But since I am also an unconquerably frivolous and hedonistic soul, there is also the Yuletide Fandom Promo post to be vastly amused by (I started laughing at the very first one and didn't stop, and I had been warned in advance that someone had nominated Sotheran's Twitter, but still... *wipes tears from eyes*). It occurred to me this morning that Yuletide is much like RPGs for me -- I'm too much of a control freak and hot mess to participate as a regular, but I love the lead-up (building characters, aye; actually playing them, nay) and once in a blue beaverish moon popping in to serve a morsel of mayhem.

Anyway, I've got to dedicate 14 hours to professional melodrama today (melodrama being the topic rather than the situation, fortunately), so off I go. I have a glass of water at hand and I slapped sunscreen on my face before sitting down, so that's at least two teensy steps toward getting back into a good groove.

I'm also wearing my phone as a pedometer, because my employer is dangling gift card raffle entries as an incentive to get in 7,000 per day. Which has not been happening with me yet, but it is helpfully informative to see just how sedentary I currently am, and to plot how I'm going to fix that once the melodrama has been curtained off. This entry was originally posted at I see comments at DW, IJ, and LJ (when notifications are working, anyway), but not on feeds.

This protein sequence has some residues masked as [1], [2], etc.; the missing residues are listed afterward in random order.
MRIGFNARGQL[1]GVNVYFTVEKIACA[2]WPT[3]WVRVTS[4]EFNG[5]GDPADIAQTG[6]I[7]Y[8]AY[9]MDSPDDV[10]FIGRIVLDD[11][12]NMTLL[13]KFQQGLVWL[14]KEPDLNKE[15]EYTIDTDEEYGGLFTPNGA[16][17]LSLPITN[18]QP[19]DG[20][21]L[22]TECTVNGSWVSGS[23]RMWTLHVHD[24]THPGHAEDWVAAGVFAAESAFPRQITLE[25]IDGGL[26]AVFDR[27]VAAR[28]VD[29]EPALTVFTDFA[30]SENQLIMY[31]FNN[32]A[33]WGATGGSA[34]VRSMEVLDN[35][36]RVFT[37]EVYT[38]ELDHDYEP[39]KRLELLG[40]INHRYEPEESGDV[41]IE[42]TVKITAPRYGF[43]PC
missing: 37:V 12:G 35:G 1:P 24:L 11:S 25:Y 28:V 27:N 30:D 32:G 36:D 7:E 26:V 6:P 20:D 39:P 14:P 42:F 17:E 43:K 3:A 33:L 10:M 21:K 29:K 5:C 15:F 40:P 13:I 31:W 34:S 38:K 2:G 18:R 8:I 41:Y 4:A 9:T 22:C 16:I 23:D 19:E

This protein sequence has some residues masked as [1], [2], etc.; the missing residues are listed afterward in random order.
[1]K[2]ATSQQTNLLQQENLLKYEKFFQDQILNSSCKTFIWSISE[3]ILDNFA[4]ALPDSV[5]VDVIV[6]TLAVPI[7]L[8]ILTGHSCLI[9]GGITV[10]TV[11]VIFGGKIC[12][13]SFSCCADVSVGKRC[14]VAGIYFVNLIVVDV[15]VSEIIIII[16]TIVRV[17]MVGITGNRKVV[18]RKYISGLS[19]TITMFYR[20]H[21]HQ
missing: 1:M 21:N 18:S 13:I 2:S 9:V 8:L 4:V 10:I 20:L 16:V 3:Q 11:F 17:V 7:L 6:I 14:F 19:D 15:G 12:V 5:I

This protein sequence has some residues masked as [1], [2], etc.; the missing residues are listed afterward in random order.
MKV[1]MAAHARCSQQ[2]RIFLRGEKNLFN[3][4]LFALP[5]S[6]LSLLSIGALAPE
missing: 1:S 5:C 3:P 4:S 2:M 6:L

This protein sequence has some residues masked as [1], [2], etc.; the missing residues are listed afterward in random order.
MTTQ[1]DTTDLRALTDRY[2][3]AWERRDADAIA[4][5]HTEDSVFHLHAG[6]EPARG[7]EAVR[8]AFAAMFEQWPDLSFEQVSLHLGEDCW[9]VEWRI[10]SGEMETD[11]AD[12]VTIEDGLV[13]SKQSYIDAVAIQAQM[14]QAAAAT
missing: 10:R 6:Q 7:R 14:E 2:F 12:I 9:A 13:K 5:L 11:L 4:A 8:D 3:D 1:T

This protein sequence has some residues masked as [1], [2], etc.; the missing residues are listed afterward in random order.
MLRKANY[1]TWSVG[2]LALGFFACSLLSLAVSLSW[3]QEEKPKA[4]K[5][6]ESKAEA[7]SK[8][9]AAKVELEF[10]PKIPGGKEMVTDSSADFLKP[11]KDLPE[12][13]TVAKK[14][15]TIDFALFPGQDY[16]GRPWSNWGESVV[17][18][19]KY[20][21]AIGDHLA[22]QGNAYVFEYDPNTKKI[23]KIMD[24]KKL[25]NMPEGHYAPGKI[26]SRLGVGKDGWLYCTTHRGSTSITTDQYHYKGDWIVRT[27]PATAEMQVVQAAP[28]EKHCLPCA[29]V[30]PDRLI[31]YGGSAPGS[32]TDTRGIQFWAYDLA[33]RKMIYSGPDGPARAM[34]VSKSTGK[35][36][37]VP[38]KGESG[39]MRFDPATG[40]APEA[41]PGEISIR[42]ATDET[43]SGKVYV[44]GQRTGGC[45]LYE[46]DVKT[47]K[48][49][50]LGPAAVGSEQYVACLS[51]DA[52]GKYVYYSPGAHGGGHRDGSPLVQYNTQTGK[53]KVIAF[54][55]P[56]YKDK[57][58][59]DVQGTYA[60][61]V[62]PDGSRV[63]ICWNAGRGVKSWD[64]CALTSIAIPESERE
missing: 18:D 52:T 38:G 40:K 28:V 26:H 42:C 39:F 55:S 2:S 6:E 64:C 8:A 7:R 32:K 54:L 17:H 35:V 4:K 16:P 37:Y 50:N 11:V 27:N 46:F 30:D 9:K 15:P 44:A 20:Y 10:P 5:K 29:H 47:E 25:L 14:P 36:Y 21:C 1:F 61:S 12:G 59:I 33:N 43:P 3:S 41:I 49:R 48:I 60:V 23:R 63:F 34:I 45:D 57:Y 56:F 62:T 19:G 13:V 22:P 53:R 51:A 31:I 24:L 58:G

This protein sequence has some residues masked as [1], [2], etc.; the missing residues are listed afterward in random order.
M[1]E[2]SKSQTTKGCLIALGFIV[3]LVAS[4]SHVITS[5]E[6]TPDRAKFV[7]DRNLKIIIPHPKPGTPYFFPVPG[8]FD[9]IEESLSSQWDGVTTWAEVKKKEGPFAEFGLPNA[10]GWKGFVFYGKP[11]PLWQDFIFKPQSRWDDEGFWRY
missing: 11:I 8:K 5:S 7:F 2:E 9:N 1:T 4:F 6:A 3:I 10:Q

The sketch file for the side fic (e.g., the non-crossing-with-Wimsey canon filler I might actually have a prayer of posting before NYR 2021 closes) is nearly at 3,000 words, which is rather annoying given how I had sternly told myself to focus whole hog on the things for which my deadlines are non-negotiable as opposed to wholly optional no-one-is-expecting-this fluffing about.

Of course, my brain has been pulling this stunt for decades, so I am not really surprised. Because, let's be frank, as much as I truly enjoy herding citations into compliance, there's the difference between black coffee and fine champagne (and I would feel bereft if my life could not include both), and so there's the pleasure of doggedly applying AMA style across a jumble of files that is most necessary (because it's related to a ton of money to be directed toward cancer research) that yet doesn't feel quite enough if I don't also carve out time to fashion fresh conversations among our England World friends (or, in the case of Daniel, the dishing out of snark and the deflecting of people shouting at him, with abundant reason for dishing and deflecting and especially the shouting). I can barely wait until I can flesh this out enough to share what's going on when I have Fen and Pat have this exchange:

Collapse )